Long before the Internet and social media networks, where citizens of the world report their struggles for freedom to allies thousands of miles away, one man did the same thing solely with the power of spirit. The man was Mahatma Gandhi and his true gift of inspiration fully became global in 1930 when he led the 241-mile Salt March, from Sabarmati to Dandi in Gujarat, to protest the British Salt Tax. During the march, Gandhi and his followers repeatedly sang “Raghupati Raghav Raja Ram,” and many Indians now closely associate the bhajan with him. Ultimately the march led to India’s independence and influenced great leaders of generations hence, from Martin Luther King, Jr. to Nelson Mandela in what amounted to a worldwide civil disobedience movement.
Now the Salt March has inspired Grammy-nominated singer Chandrika Krishnamurthy Tandon’s new album, Soul March. Recorded in India and the United States, Soul March features nine songs composed solely by Tandon and based on “Raghupathi Raghava Raja Ram.” More than 75 musicians are featured on the album, which combines ancient traditional instruments such as the ektara, dugdugi, and esraj with saxophone, banjo and piano while mixing styles such as bossa nova, jazz, calypso, and rumba. In the end it remains true to her description of her music: “It’s ancient words set to simple modern rhythms within a classical framework.”
“I was set to perform at a Gandhi celebration and I chose this song,” remembers Tandon. “This song is like ‘We Shall Overcome’ in India. The words are so meaningful for today’s struggles all over the world. The song basically says, ‘Light inside me, help me find wisdom.’ But the song has been sung so many times, I wanted to make the power of the words fresh again. So I set out to find out how many ways we can shout out those words in music and rhythms that people all over the world can understand. The issues and the details are different but the fundamental quest is still the same. People want to find the voice for truth.”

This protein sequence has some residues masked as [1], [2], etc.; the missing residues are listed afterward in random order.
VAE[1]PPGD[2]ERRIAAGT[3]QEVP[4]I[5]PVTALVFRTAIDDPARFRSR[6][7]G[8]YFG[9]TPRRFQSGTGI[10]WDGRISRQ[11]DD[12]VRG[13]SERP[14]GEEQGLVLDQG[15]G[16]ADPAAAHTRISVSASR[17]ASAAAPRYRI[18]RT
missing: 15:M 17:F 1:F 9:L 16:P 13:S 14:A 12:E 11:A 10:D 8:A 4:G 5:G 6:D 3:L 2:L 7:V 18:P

Each song on Soul March takes an Indian raga (a scale or mode with certain musical rules), and re-envisions “Ragupathi Raghava Raja Ram.” On the opening track, “Maand,” Tandon recruited wandering minstrels from the deep Delta in Bengal to perform on instruments such as the one-stringed, plucked gourd called the ektara; its two-stringed cousin, the dotara, made from the jackfruit tree; and, the dugdugi, and hour glass-shaped, double-headed goatskin drum.
But the album is characterized by a multi-cultural conversation created between musicians, giving musical evidence of the song meaning’s universality. Brazilian jazz guitarist Romero Lubambo—known for his work with Yo-Yo Ma—became hypnotized improvising around the raga on “Charukesi,” which Tandon composed as a guitar rumba. Playing alongside mandolin player Snehasish Majumdar, Lubambo would call and say, “Chandrika, I can do this forever and ever!”